Radical hospitality radically changed this congregation when we began to open our doors to host meals for the people sleeping in our courtyard and, instead of serving them a meal and tossing them out, asking “What would be most helpful to you?” Out of that question grew a program to offer storage and bus tickets and a discernment process that birthed a Community Ministry, and brought Melanie and Jonathan to us – the endowment make possible by Walter’s gift continuing to give to our neighborhood and continuing to make radical hospitality possible.
Twenty years ago, if a messenger had sat down with Weldon – who was pastor at that time – and said, “by the end of your ministry with this congregation, it will have a budget of almost 700,000 dollars” that would have been crazy and laughable. If we had heard, from our volunteers 100 people will be housed, many hundreds of lives will be changed and you will be partnered with dozens of conregations across Christian denominations and faiths. That too might have been laughable.
Sarah laughed. She doesn’t just laugh, ‘to herself’ like the English version says. She laughs in her ‘in-most part.’ She laughs in her very womb because – WHAT? This story says in every possible way that she and Abraham are OLD: withered up, worn out, impotent. But guess what. God has the last laugh. God can turn our incredulous and cynical laughter into the laughter of joy. “Is anything too wonderful for the Lord??” God’s decision to bring new life and a future to Abraham and Sarah by providing for them a son has nothing to do with whether they are ready for it or believe that it can happen. In fact they do not believe. A year later, Sarah named her son laughter and her joy was great.
I’ve seen the culture of this congregation change as it keeps trying to live into what it means to offer radical hospitality – not only the discernment of what it means to open our doors to people who experience homelessness, but the week to week effort of welcoming visitors and greeting people you don’t know. Although some of you are naturals at it, I’m an introvert; I know this really can be an effort and can feel awkward.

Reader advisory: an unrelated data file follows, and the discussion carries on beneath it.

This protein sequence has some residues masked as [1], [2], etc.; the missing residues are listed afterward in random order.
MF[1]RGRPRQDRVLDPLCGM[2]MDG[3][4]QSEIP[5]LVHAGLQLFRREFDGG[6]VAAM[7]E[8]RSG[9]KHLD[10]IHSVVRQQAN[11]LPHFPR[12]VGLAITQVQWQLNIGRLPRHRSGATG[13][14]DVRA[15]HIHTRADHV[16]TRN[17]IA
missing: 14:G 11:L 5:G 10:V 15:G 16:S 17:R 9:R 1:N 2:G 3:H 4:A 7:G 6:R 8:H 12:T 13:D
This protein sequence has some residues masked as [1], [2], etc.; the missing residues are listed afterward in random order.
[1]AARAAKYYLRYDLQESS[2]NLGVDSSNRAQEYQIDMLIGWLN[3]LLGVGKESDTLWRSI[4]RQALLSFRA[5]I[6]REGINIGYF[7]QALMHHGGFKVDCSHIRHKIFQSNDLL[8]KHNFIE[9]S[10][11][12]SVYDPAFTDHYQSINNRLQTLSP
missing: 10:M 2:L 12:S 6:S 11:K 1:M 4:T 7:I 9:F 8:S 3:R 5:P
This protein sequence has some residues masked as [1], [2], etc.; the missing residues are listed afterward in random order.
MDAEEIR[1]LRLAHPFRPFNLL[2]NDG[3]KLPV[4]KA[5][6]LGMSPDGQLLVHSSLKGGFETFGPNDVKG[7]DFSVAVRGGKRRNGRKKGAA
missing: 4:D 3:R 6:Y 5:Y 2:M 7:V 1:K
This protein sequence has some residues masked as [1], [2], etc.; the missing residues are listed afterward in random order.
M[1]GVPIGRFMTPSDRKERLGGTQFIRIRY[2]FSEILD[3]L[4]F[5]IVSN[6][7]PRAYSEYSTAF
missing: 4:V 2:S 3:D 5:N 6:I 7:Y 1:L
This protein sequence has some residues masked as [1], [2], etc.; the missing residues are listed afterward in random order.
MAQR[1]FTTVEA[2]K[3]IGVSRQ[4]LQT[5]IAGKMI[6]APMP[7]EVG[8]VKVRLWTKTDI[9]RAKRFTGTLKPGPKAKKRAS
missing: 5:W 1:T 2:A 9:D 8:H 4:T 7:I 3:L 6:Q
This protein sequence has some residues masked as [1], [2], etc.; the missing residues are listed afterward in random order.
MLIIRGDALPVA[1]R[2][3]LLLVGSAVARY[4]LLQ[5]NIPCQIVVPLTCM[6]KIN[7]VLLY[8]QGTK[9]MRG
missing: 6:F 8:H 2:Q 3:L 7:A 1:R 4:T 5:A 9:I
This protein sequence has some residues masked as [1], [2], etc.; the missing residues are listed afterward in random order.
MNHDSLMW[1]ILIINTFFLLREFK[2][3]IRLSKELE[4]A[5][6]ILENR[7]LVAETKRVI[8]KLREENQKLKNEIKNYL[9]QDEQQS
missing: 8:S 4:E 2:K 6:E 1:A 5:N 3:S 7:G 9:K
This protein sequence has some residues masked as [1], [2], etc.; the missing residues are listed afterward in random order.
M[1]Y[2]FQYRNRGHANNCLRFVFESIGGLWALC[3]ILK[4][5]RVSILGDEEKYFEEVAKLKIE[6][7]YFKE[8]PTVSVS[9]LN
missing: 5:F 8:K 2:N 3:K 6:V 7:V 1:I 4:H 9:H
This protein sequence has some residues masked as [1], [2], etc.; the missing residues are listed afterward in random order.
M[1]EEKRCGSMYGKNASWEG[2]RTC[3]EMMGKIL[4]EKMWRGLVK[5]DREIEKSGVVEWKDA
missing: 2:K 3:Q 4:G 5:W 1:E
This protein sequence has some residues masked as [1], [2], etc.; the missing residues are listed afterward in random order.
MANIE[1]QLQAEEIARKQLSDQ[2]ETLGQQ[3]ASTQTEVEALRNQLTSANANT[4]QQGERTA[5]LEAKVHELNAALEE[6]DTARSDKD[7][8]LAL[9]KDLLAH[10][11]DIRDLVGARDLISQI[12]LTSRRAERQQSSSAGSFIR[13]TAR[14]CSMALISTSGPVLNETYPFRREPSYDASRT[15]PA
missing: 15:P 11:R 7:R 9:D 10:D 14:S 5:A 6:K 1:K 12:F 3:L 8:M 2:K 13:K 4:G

Embracing hospitality as a gift and a spiritual practice will mean, as it did for Sarah and Abraham, adding to the family. It will mean growth. This puts a real and challenging question before us: do we want to grow? Whether we want it or not, whether we believe it or not, God seems to want it for us – seems to be bringing new and eager friends into our congregation ready to join in proclaiming God’s word and living the Gospel with us. Will we let the hesitant laughter of ‘no way’ be changed into laughter over the table with new friends?
One of the things that is challenging about this is that while we value and proclaim and even try hard at welcoming new friends, we also value intimacy and the family-like nature that small church offers. In this time of transitions and self-examination it’s become clear to some of us in leadership that we are stuck between a ‘family church’ size and a ‘program church’ size. We’ve always been a family church, a church where everyone knows each other and for the most part everyone does everything together.
I wonder what it would look like if we embraced what it means to be a larger church – where we might not know everybody but where we would to find intimacy, connection and spiritual growth in smaller groups and activities, with a centering framework and guidance offered by Spiritual Leadership Team. Where new friends would be regularly oriented, welcomed and invited into covenant. And at the same time, all together, we would be continuing a commitment to the covenant practices of eating together, worshiping together regularly, giving our time and our money to the work of the church, and regularly participating in the discernment processes – like (just for example) choosing and calling and settled pastor.
The best hospitality is full of laughter. Think of times around the dinner table with good friends. A friend of mine has made ‘taco night’ hospitality night every other week for her family. We often join her and it never varies – tacos and tostadas, a glass of wine for the adults, a movie for the kids, laughter and stories and shared life around the table. For her that is a spiritual practice and one she wants to teach her children: opening her home to her neighbors. God is at the table with us on those nights sometimes explicitly as we share our different experiences of faith – her Catholic and mine, of course, Mennonite.
Church should be like that. Open hearts, open tent flaps, open table, open doors. The laughter going back and forth. Sarah wanted to snatch back her laughter after she was discovered in her doubt and disbelief. But, God’s last word to Sarah is ‘Oh yes, you laughed,’ acknowledging that although she wanted to take back her doubt and fear, she was known. And yet nothing was stopping the promise. Isaac – his name laughter itself – is coming. The promise of laughter is out there. God has the last laugh on Sarah and Sarah laughs along the laughter of joy in realizing that after all nothing – nothing – is too wonderful for God. As we embrace the new, the ideas and possibilities that a larger family and new friends bring to us, may God’s laugh be last and lasting and may we be laughing along with God as we welcome the future that is promised to us.